Pump Beginnings

In 1854 Englishman Alexander Bain invented a slide-action rifle, but the first practical, production pumpgun was invented by Christopher Spencer, best known for his repeating carbine used by Union forces in the Civil War. The 1882 and 1885 Spencers featured a toggling action that projected out the bottom to lift a shell, and the breech block popped out the top to eject the empty upward. Market hunters and some sport hunters loved the six-shot firepower of the hammerless Spencers. Others scorned them. One gunwriter of the time said: “How can a man use one of these vile things? I would rather catch trout in a net.” The effectiveness of pumps on waterfowl caused the state of California to briefly ban repeaters.

The Spencer’s success prompted Winchester to ask John Browning for a lever-action shotgun to complement its rifles. Browning responded with the 1887, but the gun he wanted to make was the pump-action Winchester 1893. The Winchester Model 1897 would follow, but first Winchester faced a patent-infringement challenge from Spencer’s owner, Francis Bannerman. Understanding that repeaters were the future, Winchester spared no expense in fighting back, going so far as to scour Europe for expired pump patents and then building a working, full-size model of the very steampunk Krutszch rifle to bring to court. Winchester won and introduced the Model 97 four years later.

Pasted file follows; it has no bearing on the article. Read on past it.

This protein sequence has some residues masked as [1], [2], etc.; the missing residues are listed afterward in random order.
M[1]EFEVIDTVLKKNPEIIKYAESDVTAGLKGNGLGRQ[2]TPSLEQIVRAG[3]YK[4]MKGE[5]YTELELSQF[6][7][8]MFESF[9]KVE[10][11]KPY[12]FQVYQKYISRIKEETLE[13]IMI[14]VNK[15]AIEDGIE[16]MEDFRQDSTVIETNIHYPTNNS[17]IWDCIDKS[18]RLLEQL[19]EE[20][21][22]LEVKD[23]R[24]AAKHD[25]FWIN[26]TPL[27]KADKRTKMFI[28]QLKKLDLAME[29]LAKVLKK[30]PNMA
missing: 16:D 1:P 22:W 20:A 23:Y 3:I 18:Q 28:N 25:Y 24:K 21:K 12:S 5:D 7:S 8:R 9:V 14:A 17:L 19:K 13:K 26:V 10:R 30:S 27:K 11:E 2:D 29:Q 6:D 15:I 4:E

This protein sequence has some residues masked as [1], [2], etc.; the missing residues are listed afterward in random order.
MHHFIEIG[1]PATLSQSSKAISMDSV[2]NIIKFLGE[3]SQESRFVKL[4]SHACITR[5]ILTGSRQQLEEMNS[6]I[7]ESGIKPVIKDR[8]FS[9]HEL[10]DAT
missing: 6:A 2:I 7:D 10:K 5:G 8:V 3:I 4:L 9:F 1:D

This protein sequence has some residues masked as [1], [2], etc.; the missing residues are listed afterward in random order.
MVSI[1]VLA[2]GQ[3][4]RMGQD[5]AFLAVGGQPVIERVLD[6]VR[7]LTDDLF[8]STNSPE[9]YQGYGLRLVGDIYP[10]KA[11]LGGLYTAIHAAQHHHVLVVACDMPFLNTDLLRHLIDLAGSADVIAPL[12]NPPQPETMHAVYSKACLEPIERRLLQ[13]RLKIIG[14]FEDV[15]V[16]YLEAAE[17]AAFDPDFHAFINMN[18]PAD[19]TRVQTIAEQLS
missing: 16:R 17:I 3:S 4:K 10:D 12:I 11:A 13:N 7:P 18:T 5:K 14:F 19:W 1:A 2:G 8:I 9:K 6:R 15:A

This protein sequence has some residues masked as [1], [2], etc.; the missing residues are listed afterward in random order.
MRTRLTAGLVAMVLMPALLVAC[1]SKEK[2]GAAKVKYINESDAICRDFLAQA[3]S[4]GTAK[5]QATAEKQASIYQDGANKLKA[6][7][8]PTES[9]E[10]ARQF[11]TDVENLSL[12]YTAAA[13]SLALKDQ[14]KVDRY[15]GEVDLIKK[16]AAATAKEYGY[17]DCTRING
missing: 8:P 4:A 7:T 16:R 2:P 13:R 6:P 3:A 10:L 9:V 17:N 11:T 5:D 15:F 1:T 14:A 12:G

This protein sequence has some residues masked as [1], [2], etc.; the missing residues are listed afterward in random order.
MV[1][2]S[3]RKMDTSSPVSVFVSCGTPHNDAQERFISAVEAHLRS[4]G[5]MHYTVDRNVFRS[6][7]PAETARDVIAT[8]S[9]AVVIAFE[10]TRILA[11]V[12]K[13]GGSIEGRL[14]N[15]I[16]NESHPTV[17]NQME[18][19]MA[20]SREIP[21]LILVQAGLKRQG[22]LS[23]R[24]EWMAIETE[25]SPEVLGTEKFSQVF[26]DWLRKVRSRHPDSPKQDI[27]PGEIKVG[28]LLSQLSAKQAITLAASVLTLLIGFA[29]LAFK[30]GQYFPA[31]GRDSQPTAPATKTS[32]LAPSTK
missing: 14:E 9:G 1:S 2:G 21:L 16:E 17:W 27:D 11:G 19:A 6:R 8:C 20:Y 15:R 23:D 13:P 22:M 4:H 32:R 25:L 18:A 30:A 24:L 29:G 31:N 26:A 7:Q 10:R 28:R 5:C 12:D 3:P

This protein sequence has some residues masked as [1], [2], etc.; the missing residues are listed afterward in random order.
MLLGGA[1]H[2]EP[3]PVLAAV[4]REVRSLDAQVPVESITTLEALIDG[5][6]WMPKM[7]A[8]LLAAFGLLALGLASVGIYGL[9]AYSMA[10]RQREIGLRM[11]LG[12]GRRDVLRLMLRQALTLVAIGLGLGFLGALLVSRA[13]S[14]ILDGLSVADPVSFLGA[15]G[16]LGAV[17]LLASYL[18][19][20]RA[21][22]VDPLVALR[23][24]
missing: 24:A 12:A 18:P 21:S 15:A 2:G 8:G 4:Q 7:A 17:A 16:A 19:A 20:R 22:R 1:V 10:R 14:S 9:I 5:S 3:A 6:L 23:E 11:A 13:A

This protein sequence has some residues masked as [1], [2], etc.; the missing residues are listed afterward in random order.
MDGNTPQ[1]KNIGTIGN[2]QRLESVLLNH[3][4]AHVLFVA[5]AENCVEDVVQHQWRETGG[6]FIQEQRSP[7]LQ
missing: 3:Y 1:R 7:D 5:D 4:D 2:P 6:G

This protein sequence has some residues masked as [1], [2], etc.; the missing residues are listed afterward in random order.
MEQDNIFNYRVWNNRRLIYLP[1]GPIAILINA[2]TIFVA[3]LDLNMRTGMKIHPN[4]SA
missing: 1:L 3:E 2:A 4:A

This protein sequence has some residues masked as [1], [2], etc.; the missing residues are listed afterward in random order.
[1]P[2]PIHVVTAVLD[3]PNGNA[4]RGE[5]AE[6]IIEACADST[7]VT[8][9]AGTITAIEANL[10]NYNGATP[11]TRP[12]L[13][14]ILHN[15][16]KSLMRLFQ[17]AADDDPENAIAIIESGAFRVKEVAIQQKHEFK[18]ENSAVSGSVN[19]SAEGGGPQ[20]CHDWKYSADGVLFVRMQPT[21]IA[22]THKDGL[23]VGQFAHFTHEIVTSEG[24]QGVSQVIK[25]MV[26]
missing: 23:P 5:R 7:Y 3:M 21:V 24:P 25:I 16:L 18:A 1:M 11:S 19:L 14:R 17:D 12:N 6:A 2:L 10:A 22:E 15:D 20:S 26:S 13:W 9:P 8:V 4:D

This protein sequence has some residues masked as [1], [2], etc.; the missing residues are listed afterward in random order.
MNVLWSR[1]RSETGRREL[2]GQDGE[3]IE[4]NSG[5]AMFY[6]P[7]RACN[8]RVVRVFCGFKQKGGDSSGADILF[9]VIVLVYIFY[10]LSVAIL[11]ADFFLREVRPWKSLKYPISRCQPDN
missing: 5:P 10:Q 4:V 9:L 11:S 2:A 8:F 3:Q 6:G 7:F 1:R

The 97 was a takedown version of the Model 1893 beefed up for smokeless powder. Unlike later, smoother pumps, the 97 required a good tug to work the slide, and when you did, parts stuck out in all directions. You had to be careful of hammer bites to the thumb too.